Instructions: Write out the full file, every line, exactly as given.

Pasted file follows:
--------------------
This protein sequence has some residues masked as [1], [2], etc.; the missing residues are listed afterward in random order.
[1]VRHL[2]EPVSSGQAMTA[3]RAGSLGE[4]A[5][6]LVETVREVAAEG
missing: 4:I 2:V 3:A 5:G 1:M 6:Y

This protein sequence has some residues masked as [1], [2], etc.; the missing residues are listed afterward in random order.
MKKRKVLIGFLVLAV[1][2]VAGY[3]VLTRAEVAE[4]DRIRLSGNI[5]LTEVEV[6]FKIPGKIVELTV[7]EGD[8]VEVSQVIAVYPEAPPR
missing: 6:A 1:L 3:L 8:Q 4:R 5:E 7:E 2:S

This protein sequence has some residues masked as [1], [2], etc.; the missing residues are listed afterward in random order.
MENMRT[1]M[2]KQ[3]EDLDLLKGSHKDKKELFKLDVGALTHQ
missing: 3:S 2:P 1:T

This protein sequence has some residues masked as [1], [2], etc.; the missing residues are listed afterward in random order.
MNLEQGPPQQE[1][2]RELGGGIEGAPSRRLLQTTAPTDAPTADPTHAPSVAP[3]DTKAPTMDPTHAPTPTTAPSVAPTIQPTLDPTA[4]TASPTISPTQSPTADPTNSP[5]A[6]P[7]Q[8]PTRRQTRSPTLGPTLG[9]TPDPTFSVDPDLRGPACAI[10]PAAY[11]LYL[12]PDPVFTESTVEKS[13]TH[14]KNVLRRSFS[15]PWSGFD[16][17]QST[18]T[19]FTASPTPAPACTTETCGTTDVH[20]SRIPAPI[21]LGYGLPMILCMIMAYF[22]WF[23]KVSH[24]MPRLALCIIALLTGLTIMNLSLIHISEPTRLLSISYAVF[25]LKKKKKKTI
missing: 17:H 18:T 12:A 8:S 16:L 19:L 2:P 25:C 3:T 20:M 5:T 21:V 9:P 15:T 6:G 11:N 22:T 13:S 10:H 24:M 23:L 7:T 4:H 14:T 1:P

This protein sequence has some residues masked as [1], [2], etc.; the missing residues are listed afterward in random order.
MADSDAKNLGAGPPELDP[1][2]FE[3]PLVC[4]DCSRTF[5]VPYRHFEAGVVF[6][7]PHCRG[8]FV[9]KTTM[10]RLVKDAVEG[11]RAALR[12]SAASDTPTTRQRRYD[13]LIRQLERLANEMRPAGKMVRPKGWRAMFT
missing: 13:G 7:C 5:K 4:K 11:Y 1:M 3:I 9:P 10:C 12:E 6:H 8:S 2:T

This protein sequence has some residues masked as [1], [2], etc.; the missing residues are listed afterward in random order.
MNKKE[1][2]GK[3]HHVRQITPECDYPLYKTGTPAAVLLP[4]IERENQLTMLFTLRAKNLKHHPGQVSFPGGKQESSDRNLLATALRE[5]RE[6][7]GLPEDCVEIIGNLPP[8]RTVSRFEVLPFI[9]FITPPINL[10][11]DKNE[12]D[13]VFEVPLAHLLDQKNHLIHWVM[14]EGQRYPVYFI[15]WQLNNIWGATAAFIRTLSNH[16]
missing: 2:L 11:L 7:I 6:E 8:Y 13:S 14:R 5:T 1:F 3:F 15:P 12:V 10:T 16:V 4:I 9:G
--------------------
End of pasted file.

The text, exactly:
This protein sequence has some residues masked as [1], [2], etc.; the missing residues are listed afterward in random order.
[1]VRHL[2]EPVSSGQAMTA[3]RAGSLGE[4]A[5][6]LVETVREVAAEG
missing: 4:I 2:V 3:A 5:G 1:M 6:Y

This protein sequence has some residues masked as [1], [2], etc.; the missing residues are listed afterward in random order.
MKKRKVLIGFLVLAV[1][2]VAGY[3]VLTRAEVAE[4]DRIRLSGNI[5]LTEVEV[6]FKIPGKIVELTV[7]EGD[8]VEVSQVIAVYPEAPPR
missing: 6:A 1:L 3:L 8:Q 4:R 5:E 7:E 2:S

This protein sequence has some residues masked as [1], [2], etc.; the missing residues are listed afterward in random order.
MENMRT[1]M[2]KQ[3]EDLDLLKGSHKDKKELFKLDVGALTHQ
missing: 3:S 2:P 1:T

This protein sequence has some residues masked as [1], [2], etc.; the missing residues are listed afterward in random order.
MNLEQGPPQQE[1][2]RELGGGIEGAPSRRLLQTTAPTDAPTADPTHAPSVAP[3]DTKAPTMDPTHAPTPTTAPSVAPTIQPTLDPTA[4]TASPTISPTQSPTADPTNSP[5]A[6]P[7]Q[8]PTRRQTRSPTLGPTLG[9]TPDPTFSVDPDLRGPACAI[10]PAAY[11]LYL[12]PDPVFTESTVEKS[13]TH[14]KNVLRRSFS[15]PWSGFD[16][17]QST[18]T[19]FTASPTPAPACTTETCGTTDVH[20]SRIPAPI[21]LGYGLPMILCMIMAYF[22]WF[23]KVSH[24]MPRLALCIIALLTGLTIMNLSLIHISEPTRLLSISYAVF[25]LKKKKKKTI
missing: 17:H 18:T 12:A 8:S 16:L 19:L 2:P 25:C 3:T 20:M 5:T 21:V 9:P 15:T 6:G 11:N 22:T 13:S 10:H 24:M 23:L 7:T 4:H 14:T 1:P

This protein sequence has some residues masked as [1], [2], etc.; the missing residues are listed afterward in random order.
MADSDAKNLGAGPPELDP[1][2]FE[3]PLVC[4]DCSRTF[5]VPYRHFEAGVVF[6][7]PHCRG[8]FV[9]KTTM[10]RLVKDAVEG[11]RAALR[12]SAASDTPTTRQRRYD[13]LIRQLERLANEMRPAGKMVRPKGWRAMFT
missing: 13:G 7:C 5:K 4:K 11:Y 1:M 3:I 9:P 10:C 12:E 6:H 8:S 2:T

This protein sequence has some residues masked as [1], [2], etc.; the missing residues are listed afterward in random order.
MNKKE[1][2]GK[3]HHVRQITPECDYPLYKTGTPAAVLLP[4]IERENQLTMLFTLRAKNLKHHPGQVSFPGGKQESSDRNLLATALRE[5]RE[6][7]GLPEDCVEIIGNLPP[8]RTVSRFEVLPFI[9]FITPPINL[10][11]DKNE[12]D[13]VFEVPLAHLLDQKNHLIHWVM[14]EGQRYPVYFI[15]WQLNNIWGATAAFIRTLSNH[16]
missing: 2:L 11:L 7:I 6:E 8:Y 13:S 14:R 5:T 1:F 3:F 15:P 12:V 10:T 16:V 4:I 9:G